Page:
Exciting news – Thanthapatra (Valentine) Bunchuay recently published his #ChemComm1st article:
Pertosylated pillararene: self-template assisted synthesis and supramolecular polymer formation. We wanted to find out about Thanthapatra’s experiences reaching a ChemComm Milestone. Find out more in our interview below.
Read about Thanthapatra and the SupraValentine group here:
What are the main areas of research in your lab and what motivated you to take this direction?
Our research in the ‘SupraValentine’ Lab at Mahidol University focuses on supramolecular and macrocyclic chemistry, which covers a broad area of interests. Learning from molecular recognition processes in nature, our lab has employed various forms of intermolecular non-covalent interactions as tools to construct supramolecular architectures. Our prime interest is the synthesis of novel macrocyclic host molecules decorated with specific functional groups to facilitate binding or encapsulation of target guest species including cations, anions, ion-pairs, and neutral molecules. These systems have been designed to self-assemble into complex nanostructures for tailored applications such as; stimuli responsive materials, smart sensors, and recovery and extraction agents. The most effective and elegant supramolecular chemistry is performed by nature and so taking inspiration from biological systems, complemented by one’s own imagination are key to my research in supramolecular chemistry. I am motivated by the idea of inspiring others to actively contribute to the exciting field of supramolecular chemistry, which is still a relatively small society in Thailand.
Can you set this article in a wider context?
Pillararenes are a class of macrocycles having a five-fold symmetric structure constructed from electron-rich aromatic surfaces. These macrocycles can encapsulate a range of guest molecules and especially electron deficient linear alkyl moieties. Usually, these are obtained by Lewis acid catalyzed macrocyclization reactions of dialkoxy benzene monomers. However, to date the synthesis of highly decorated Pillararenes has been hindered by low yields and/or tedious synthesis. In this work, we incorporated tosylate functional groups into the monomeric unit to synthesize a pertosylated pillararene structure. The discovery of a serendipitous self-templation effect facilitated the high yielding synthesis (70%) of a perfunctionalised pillararene derivative, in contrast to the previous paradigm for decafunctionalised pillararenes of this kind. The presence of ten tosylate units not only facilitates the formation of a supramolecular polymer and nanofiber in both the solid-state and solution phase, through concerted weak hydrogen bond formation, but serves as an excellent synthetic handle in the rapid construction of highly derivatisable and multivalent nano-scafffolds. We believe that these results provide great promise for the versatility of subtle, yet powerful, unorthodox non-covalent interactions in the synthesis and functionality of supramolecular systems. Considering the rich host-guest chemistry of pillararenes we hope that our contribution to the rapid and facile access of diversifiable platforms will help further propel the inherent ‘stardom’ of pillararene based materials.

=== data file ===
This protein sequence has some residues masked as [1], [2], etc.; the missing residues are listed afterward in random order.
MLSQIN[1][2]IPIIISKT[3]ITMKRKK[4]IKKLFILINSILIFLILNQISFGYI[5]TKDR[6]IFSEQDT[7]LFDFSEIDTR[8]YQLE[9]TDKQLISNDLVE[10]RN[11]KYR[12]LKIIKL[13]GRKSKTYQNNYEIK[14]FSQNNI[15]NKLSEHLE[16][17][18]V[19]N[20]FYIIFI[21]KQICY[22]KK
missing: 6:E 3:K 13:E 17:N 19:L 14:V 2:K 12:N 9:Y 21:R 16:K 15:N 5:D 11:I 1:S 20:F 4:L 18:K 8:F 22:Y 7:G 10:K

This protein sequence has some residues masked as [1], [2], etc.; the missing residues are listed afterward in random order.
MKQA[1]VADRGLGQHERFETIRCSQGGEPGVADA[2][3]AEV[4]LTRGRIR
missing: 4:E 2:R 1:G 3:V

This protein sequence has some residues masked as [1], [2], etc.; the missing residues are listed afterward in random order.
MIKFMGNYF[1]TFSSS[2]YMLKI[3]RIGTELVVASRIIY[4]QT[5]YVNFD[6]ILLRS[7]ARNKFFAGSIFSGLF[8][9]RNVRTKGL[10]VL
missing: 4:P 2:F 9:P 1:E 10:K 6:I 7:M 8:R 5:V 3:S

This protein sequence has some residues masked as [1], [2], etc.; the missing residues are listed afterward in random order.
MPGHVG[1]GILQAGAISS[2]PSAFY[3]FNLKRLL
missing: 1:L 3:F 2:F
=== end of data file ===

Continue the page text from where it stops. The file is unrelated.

What do you hope your lab can achieve in the coming year?